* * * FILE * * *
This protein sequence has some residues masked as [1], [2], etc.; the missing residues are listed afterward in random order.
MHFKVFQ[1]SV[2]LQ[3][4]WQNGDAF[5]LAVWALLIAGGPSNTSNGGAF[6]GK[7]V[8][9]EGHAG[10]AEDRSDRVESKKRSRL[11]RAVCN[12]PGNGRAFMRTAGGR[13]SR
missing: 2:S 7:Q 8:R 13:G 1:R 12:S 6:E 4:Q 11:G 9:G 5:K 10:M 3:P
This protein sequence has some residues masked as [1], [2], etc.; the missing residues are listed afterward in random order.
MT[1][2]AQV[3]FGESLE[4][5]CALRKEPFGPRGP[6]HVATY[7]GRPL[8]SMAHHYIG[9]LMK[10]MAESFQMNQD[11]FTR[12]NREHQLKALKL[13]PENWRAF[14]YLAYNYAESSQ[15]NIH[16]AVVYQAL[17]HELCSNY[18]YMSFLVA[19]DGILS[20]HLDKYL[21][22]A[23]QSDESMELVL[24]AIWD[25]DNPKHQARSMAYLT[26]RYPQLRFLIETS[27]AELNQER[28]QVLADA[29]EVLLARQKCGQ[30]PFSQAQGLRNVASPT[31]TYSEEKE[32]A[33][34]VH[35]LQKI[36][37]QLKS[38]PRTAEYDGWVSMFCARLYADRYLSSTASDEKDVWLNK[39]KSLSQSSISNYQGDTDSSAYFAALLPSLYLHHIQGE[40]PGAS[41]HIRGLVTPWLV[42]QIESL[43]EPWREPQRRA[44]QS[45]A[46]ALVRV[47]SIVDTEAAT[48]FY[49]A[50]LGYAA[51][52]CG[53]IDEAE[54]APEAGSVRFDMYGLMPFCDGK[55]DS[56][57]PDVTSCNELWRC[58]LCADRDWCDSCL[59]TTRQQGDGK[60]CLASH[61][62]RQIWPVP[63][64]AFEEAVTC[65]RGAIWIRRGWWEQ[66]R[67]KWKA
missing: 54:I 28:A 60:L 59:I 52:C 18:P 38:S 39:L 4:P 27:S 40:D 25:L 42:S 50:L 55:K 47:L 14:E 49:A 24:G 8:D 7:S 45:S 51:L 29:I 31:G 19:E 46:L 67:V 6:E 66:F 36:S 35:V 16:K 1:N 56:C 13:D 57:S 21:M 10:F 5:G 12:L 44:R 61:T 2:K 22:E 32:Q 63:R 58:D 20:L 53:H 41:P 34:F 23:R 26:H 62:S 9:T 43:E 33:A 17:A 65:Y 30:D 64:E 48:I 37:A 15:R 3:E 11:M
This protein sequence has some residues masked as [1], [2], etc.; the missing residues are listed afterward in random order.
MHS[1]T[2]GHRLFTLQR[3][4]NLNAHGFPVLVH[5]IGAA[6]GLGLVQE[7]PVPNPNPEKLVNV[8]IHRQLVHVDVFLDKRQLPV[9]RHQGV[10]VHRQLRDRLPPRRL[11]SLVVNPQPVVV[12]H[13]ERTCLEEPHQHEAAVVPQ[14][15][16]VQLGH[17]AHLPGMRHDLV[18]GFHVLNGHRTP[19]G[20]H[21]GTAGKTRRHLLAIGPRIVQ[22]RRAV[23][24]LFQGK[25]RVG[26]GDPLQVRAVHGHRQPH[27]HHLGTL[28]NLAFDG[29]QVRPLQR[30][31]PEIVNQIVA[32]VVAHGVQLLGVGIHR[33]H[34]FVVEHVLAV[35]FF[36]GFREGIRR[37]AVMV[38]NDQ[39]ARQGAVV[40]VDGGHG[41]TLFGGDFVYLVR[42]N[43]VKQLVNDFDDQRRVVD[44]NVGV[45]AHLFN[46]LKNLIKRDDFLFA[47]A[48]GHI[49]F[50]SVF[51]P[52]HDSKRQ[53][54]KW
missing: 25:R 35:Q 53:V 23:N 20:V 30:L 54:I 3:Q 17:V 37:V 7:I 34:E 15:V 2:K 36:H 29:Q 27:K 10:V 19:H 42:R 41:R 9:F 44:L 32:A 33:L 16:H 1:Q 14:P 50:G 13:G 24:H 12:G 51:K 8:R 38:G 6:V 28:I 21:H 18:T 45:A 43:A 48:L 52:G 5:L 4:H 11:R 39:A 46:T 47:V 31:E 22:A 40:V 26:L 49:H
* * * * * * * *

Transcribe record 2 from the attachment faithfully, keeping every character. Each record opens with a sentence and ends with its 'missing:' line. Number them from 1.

This protein sequence has some residues masked as [1], [2], etc.; the missing residues are listed afterward in random order.
MT[1][2]AQV[3]FGESLE[4][5]CALRKEPFGPRGP[6]HVATY[7]GRPL[8]SMAHHYIG[9]LMK[10]MAESFQMNQD[11]FTR[12]NREHQLKALKL[13]PENWRAF[14]YLAYNYAESSQ[15]NIH[16]AVVYQAL[17]HELCSNY[18]YMSFLVA[19]DGILS[20]HLDKYL[21][22]A[23]QSDESMELVL[24]AIWD[25]DNPKHQARSMAYLT[26]RYPQLRFLIETS[27]AELNQER[28]QVLADA[29]EVLLARQKCGQ[30]PFSQAQGLRNVASPT[31]TYSEEKE[32]A[33][34]VH[35]LQKI[36][37]QLKS[38]PRTAEYDGWVSMFCARLYADRYLSSTASDEKDVWLNK[39]KSLSQSSISNYQGDTDSSAYFAALLPSLYLHHIQGE[40]PGAS[41]HIRGLVTPWLV[42]QIESL[43]EPWREPQRRA[44]QS[45]A[46]ALVRV[47]SIVDTEAAT[48]FY[49]A[50]LGYAA[51][52]CG[53]IDEAE[54]APEAGSVRFDMYGLMPFCDGK[55]DS[56][57]PDVTSCNELWRC[58]LCADRDWCDSCL[59]TTRQQGDGK[60]CLASH[61][62]RQIWPVP[63][64]AFEEAVTC[65]RGAIWIRRGWWEQ[66]R[67]KWKA
missing: 54:I 28:A 60:L 59:I 52:C 18:P 38:S 39:L 4:P 27:S 40:D 25:L 42:S 50:L 55:K 47:L 14:E 49:A 24:G 8:D 7:S 45:S 51:L 29:I 31:G 19:E 46:L 67:V 6:E 66:F 36:S 35:V 16:K 1:N 56:C 13:D 57:S 21:M 10:F 5:G 12:L 44:R 61:T 2:K 22:E 32:Q 63:R 58:D 20:L 53:H 41:P 34:F 23:R 26:H 62:S 9:T 43:E 33:A 17:A 65:Y 30:D 64:E 48:I 37:A 15:R 3:E 11:M